Group Created with Sketch.
Volume 25 No. 128

Leagues and Governing Bodies

Legalized sports betting could lead to the NFL relaxing its policies on teams' abilities to partner with casinos

The NFL is expected to sit the "whole integrity fee thing out, for now," following the Supreme Court's ruling on sports betting, according to Albert Breer of THE MMQB. That comes after ESPN's Don Van Natta Jr. reported the league is "opposed" to an integrity fee. There have been "different estimates" surrounding an integrity fee, and such fees "could wind up costing Nevada sports books, and later those in other states," around 15-20% of their annual revenue. One Raiders source said that the team is "very sensitive to that two years ahead of their move" to Vegas. The change in law also "could lead to the NFL relaxing its policies on teams abilities to partner with casinos, and the sponsorship opportunities on that end could be massive." Breer: "So why immediately anger those people on something that most in the league view as a low-margin business opportunity if there’s bigger upside around the corner with them?" (, 5/17).'s Jason La Canfora wrote the NFL will be "very careful with its public statements and outward stance on this new era in gambling." But La Canfora added, "I can guarantee you there are already plenty of forward-thinking, high-revenue owners with dollar signs in their eyes." The "bottom line" is that there is "no shortage of entities about to cash in." La Canfora: "Don't think for a minute that once these floodgates are truly open that the men who run this league won't be doing the same." With "so many" outside operations about to "profit from the NFL's product via legal gambling, this is certainly a time for the league to be obsessed with protecting the 'integrity' of its games." But it is also going to be "very much about ensuring they get their piece of an ever-growing pie" (, 5/16).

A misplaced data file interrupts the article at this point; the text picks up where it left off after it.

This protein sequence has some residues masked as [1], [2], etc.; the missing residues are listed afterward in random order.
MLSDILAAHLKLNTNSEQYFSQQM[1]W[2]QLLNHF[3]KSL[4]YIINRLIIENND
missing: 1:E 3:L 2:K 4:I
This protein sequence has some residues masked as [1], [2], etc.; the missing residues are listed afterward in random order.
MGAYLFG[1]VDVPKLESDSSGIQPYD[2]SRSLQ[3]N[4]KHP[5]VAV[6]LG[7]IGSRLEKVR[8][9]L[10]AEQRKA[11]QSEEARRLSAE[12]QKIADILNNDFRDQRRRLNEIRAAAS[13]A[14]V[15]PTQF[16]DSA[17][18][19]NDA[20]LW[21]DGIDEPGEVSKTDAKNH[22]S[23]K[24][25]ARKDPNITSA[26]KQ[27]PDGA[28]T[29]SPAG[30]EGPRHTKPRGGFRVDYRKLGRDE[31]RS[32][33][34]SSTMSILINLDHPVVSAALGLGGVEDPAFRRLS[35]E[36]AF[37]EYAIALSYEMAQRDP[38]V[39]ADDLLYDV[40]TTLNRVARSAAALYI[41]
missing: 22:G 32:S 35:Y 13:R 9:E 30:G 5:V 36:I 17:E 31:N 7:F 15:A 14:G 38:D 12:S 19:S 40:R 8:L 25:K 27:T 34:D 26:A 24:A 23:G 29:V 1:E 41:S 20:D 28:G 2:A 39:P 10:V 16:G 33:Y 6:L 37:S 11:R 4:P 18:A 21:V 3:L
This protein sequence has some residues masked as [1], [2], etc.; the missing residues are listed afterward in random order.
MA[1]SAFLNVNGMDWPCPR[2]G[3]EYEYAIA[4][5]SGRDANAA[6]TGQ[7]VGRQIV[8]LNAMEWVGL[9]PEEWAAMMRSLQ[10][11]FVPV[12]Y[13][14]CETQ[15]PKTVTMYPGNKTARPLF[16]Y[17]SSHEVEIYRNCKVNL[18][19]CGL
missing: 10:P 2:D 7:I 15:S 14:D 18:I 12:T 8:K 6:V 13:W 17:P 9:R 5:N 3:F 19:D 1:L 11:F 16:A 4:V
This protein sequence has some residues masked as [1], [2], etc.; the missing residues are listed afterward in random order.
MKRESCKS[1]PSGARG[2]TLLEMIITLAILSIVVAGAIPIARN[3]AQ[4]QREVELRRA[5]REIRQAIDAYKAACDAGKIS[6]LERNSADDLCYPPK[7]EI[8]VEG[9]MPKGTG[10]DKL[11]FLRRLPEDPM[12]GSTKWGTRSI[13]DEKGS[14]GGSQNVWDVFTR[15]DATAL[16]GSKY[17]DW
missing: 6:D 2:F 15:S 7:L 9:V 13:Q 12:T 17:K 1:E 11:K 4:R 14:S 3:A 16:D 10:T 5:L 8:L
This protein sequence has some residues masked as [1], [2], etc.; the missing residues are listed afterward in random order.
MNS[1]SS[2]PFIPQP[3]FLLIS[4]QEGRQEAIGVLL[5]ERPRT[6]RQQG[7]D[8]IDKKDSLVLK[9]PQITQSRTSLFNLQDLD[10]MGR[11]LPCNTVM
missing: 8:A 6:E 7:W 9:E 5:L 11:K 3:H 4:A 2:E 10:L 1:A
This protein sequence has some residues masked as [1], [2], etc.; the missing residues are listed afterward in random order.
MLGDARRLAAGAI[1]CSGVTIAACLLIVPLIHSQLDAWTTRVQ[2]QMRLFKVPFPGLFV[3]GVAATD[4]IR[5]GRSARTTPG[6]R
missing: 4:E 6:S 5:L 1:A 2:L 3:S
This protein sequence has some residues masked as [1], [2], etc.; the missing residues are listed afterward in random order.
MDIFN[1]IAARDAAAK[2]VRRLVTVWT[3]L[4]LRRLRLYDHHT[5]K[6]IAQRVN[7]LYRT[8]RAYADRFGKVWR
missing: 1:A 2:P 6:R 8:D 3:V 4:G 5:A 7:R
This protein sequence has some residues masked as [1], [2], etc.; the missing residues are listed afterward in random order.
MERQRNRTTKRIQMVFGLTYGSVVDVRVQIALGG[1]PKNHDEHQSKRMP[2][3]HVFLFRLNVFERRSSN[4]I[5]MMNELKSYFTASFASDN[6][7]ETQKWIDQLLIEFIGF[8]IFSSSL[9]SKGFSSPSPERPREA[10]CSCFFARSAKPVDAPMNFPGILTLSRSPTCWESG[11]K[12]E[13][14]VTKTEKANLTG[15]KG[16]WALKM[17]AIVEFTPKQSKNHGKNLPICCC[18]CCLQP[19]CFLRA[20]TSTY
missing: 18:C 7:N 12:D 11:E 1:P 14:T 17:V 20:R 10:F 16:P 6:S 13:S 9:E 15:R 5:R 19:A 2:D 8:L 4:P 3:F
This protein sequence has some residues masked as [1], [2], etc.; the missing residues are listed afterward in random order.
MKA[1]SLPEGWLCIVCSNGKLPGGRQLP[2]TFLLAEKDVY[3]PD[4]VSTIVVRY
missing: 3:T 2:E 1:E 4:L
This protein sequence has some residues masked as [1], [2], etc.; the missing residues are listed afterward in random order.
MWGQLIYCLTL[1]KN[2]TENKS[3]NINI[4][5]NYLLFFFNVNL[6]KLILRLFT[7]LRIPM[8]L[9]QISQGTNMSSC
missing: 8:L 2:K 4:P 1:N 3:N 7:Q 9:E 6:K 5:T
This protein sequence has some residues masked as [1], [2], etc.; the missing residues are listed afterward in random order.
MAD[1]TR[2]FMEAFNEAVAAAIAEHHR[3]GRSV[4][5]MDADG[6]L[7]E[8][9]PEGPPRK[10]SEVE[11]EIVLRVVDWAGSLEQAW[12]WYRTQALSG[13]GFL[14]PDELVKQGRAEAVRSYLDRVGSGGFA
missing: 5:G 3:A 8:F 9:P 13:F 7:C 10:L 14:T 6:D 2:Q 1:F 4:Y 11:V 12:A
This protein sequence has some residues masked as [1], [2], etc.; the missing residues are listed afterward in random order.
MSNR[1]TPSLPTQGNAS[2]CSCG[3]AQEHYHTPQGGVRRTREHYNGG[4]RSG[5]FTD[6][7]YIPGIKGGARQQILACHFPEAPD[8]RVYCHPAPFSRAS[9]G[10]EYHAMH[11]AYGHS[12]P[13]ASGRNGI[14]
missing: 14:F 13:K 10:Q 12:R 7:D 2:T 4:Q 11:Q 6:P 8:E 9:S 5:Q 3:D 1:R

PROS & CONS: In Denver, Mark Kiszla writes it "seems reasonable to expect a spike in everything from TV ratings to franchise valuations with the introduction of legal gambling to NFL games." A fan is "more likely to watch the Bills play the Browns in late December if there's money riding on the outcome." Kiszla: "What worries me about gambling being extensively woven into the fabric of the NFL aren't the big issues of enforcement and integrity, but how gambling could slowly begin to fray the community spirit that has made the Broncos about the only thing almost everyone in Colorado solidly supports" (DENVER POST, 5/17). 

Jacobs believes there won't be any issues with the athletes themselves based on the salary structure